A small part of using different command sequences is preserving game balance; a particularly advantageous move can be slowed down slightly by making its command input requirement longer. This is why super special moves often have longer commands than special moves (and special moves more than command moves, and command moves a teensy addition to normal moves...).
Another small part of it is being intuitive; though standard conventions (quarter-circle forward for projectiles; quarter-circle back for rushing moves; dragon-punch motion for anti-air) do have a little bit to do with it, some moves are tweaked to use certain directions for whatever reason (e.g. command moves that reach further forward often use a forward direction; the stereotypical anti-air ends with the down-forward direction so you can duck under certain midair things; the stereotypical rush move ends with the back/block direction to counterattack truly bogus offense, and so forth). Your duty as a player is to figure out which of your character’s moves (if any) you can exploit due to this. It may not mean much at truly advanced levels of play (where it becomes second nature), but it‘s a pretty good mental exercise for beginners.
These command motions are found in almost every 2D fighting game. Beginners need to learn these in order to get a good foothold at these games.
I have included instructions for each of these basic motions for three methods of directional input: arcade stick (arcade, homes of fans), gamepad (console fans who do not have an arcade stick for whatever reason [they’re strapped for cash? they don’t like it as much? they’ve never had the opportunity to get one? arcade sticks aren’t as portable? reasons abound.]), and keyboard (computer players who don’t have or don’t use an adaptor for either of the previous two).
The quarter-circle forward motion comes from the Hadōken projectile in Street Fighter (which is not actually supposed to be a fireball, as it is often termed in English, but a blast of qi; this misunderstanding is quite understandable, since qi is a pretty foreign concept to most English speakers).
It is usually assigned to projectiles, hard punches or kicks, and weapons.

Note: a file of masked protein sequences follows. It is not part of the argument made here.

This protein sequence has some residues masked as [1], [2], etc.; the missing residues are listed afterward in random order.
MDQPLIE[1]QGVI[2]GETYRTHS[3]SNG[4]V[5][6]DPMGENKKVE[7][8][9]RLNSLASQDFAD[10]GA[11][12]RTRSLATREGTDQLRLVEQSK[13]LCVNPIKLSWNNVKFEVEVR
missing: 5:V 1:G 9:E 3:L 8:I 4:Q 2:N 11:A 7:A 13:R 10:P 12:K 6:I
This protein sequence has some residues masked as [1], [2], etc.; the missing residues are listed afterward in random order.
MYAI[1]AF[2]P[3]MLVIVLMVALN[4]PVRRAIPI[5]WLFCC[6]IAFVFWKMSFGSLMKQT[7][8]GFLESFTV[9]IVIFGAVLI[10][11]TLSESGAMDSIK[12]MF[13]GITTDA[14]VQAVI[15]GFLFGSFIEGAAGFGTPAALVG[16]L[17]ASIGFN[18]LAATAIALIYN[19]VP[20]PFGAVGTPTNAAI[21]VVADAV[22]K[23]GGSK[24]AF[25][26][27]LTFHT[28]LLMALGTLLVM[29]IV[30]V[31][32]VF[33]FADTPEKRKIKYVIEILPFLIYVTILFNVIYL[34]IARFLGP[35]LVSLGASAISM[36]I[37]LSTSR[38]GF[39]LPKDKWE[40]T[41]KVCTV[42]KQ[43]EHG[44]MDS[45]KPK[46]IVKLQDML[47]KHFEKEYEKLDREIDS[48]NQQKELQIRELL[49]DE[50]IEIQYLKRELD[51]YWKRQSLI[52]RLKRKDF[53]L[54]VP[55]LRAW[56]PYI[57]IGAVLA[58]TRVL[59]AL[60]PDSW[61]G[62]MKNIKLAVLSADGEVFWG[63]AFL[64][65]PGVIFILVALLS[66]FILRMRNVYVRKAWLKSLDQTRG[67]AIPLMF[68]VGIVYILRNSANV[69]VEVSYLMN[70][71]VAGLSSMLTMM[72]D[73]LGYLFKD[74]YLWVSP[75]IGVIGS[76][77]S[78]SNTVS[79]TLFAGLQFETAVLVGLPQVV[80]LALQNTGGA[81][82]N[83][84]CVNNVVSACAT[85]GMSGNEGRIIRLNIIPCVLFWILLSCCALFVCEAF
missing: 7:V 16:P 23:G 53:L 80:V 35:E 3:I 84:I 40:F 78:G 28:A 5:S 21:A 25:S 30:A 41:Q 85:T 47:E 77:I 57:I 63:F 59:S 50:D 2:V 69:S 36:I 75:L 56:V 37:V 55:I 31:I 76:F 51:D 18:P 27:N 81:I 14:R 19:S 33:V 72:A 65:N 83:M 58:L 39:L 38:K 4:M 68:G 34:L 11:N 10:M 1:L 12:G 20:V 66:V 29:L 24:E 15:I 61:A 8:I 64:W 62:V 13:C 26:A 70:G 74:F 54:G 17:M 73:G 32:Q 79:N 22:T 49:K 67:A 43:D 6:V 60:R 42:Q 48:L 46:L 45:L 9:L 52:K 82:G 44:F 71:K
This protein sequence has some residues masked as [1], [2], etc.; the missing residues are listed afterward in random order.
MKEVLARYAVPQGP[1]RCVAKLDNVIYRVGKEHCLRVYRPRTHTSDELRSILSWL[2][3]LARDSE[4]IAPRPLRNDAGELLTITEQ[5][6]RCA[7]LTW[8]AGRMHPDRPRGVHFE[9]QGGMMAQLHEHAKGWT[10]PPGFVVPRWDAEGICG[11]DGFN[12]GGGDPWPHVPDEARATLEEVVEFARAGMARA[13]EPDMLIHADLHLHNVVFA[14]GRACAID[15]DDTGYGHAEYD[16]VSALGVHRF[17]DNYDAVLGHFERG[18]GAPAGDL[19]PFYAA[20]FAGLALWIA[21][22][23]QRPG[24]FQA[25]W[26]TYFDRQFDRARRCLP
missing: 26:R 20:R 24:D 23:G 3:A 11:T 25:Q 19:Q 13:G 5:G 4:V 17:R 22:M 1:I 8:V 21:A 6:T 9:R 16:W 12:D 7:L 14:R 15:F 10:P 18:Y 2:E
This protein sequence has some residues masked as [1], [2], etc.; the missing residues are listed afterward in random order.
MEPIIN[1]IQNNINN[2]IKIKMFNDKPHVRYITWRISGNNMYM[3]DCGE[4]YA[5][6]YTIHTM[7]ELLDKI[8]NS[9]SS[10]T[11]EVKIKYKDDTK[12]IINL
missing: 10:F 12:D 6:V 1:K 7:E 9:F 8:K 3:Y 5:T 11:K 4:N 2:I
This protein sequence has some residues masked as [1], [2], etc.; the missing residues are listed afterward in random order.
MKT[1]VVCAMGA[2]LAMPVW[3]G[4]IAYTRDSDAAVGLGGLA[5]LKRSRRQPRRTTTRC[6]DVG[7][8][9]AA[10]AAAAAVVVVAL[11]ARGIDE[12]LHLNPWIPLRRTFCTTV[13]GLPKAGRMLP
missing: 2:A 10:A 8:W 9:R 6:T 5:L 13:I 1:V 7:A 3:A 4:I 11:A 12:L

The quarter-circle back (usually “QCB”, also “hurricane kick motion”, etc.; 214 in numpad notation) is represented by the command sequence “”.
The quarter-circle back motion comes from the Tatsumaki Senpūkyaku rushing move in Street Fighter. It is often assigned to forward-rushing moves, even in older games (like Terry Bogard’s “burn knuckle”). It is sometimes assigned to backwards-rushing or up-and-over-rushing moves. It is also often assigned to more defensive-minded moves.
The dragon-punch motion (usually “DP”, also “SRK”: both names take after the Shōryūken; 623 in numpad notation) is represented by the command sequence “”.
The dragon-punch motion comes from the Shōryūken anti-air move in Street Fighter (which was actually given a voice-acted declaration of “dragon punch” in non-Japanese releases of the first SF).
It is usually assigned to anti-air moves of all sorts.
The half-circle forward (usually “HCF”; 41236 in numpad notation) is represented by the command sequence “”.
The half-circle back (usually “HCB”; 63214 in numpad notation) is represented by the command sequence “”.
The half-circle back is often assigned to command throws.
The full circle (also “360”; numpad notation varies) is a somewhat-difficult motion, as one can probably tell just by thinking about it.
It should be noted that it is rarely actually a full 360º. The requirement is usually that you hit every vertical and horizontal direction once, in order.
Moreover, it is rarely necessary to differentiate between clockwise and counterclockwise full circles.
Finally, it rarely matters to the move itself what direction you start from. What really matters in this case is jumping: because the up direction must be hit at some point, you either have to start from the up direction (with all the risks of an empty jump), or be nimble enough to input the move without causing a jump (which is obviously preferable, but obviously not all that easy to do at first), starting from the side direction. Air 360 commands are pretty rare, so these consequences are practically negligible.
The 360 is practically always assigned to a command throw (and usually a very powerful one). More recent games pretty much eschew it because it makes playing old-school grapplers (like Zangief or Hugo) very, very hard compared to new-school grapplers (like Daimon, Shermie, or Alex... though Alex’s “Hyper Bomb” super still uses it).
The Sonic Boom motion is the basic horizontal charge move command. Notation varies wildly, depending on how a writer wishes to express the charge requirement. I use the text “(charge)” after the particular direction you are supposed to charge. This is nice because it is not abbreviated and it goes in the order it happens. This is not so nice because it is long-winded, does not give you any prior warning (other than the fact that it is long-winded), and just as confusing to newbies as any other notation.
For execution tips, see the article on charge moves.
The term “Sonic Boom” comes from Guile’s move in Street Fighter II. This motion is generally assigned to a projectile.
The Flash Kick motion is the basic vertical charge move command. For execution tips, see the article on charge moves.